I just finished reading this book:
It was fantastic. It is written primarily for pastors and rabbis, but it’s lessons are universally applicable for everyone in families or struggling to relate well to others in work and social organizations.
He takes a Family Process view of counseling, and he argues that the most effective model of pastoral leadership happens by self-differentiation. Self-differentiation, as I understand it, is essentially our ability to have an identity independent of the being of others. He is not suggesting individualism, autonomy or narcissism. Self-differentiation is just a self that is secure, and it looks like the following: Self-differentiation is not getting anxious about the misbehaviors of our children because we are a separate self. It is not reacting to the anxiety of a parent when we don’t fulfill their dreams for us. It is not responding with harder work to the demands of an unreasonable parishioner.
Throughout the book, he provides examples of what this looks like in a variety of counseling settings. He argues that pastors are uniquely situated to help people navigate the ‘nodal’ events of life, like marriage and death, in a way that can best facilitate self-differentiation. In these times of transition, family systems are shaken up and the capacity for change is large.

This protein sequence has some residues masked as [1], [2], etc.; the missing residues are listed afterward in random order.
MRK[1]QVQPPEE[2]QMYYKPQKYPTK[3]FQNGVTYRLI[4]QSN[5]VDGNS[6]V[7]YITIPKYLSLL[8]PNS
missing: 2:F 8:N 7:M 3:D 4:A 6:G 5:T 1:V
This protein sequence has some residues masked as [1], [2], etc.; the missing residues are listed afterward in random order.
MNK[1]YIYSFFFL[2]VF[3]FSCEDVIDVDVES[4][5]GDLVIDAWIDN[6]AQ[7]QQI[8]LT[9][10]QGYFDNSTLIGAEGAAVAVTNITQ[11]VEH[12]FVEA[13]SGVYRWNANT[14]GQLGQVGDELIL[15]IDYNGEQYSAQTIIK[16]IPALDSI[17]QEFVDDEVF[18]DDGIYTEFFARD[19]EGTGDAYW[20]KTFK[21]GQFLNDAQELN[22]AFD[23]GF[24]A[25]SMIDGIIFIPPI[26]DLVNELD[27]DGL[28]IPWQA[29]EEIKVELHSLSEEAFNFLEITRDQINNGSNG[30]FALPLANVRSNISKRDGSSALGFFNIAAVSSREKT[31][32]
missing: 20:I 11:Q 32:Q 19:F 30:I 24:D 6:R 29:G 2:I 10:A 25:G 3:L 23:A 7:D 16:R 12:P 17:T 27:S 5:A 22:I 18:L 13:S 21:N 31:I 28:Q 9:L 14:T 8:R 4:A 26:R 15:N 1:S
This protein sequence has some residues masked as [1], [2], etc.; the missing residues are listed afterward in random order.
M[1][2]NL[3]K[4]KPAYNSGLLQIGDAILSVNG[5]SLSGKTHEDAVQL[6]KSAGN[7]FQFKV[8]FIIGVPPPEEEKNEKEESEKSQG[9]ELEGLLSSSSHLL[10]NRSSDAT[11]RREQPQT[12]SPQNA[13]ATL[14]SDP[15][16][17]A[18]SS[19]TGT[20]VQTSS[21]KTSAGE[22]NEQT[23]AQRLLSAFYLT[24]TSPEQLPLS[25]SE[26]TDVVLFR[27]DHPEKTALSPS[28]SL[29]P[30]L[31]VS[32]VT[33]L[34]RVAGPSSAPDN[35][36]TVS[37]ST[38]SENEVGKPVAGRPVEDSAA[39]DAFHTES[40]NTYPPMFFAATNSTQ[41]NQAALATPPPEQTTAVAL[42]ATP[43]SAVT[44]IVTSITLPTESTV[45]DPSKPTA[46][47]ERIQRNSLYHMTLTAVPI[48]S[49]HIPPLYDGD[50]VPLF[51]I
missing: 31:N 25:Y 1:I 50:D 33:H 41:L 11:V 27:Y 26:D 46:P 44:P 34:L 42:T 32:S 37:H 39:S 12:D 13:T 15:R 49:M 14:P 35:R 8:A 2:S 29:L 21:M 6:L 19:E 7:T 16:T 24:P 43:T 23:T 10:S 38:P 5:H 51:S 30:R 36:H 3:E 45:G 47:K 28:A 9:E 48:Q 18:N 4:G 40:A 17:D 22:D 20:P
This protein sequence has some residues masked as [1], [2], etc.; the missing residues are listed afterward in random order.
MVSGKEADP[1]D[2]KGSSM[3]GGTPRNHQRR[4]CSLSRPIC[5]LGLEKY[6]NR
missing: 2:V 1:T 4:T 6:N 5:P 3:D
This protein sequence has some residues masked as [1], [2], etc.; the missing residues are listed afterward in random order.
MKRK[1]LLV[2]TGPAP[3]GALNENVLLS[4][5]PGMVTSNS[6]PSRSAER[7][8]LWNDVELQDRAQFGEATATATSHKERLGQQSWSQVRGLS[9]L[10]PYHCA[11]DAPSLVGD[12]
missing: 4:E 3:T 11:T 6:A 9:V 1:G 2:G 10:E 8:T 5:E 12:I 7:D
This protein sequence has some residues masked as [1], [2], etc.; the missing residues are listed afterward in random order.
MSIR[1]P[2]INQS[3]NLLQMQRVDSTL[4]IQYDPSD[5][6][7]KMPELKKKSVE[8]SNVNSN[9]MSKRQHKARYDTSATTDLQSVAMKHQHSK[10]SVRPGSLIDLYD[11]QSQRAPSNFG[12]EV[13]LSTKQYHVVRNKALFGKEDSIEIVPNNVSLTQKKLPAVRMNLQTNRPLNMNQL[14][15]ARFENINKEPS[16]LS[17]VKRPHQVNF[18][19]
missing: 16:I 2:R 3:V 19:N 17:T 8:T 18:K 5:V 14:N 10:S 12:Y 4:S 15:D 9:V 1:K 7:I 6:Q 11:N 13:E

He explains the issues that hinder self-differentiation like emotional triangles, homeostasis, and family origins. All of his explanations are done with clarity and helpful case study examples.
I enjoyed this book…I fear too much. I wonder can one person be so right about so much?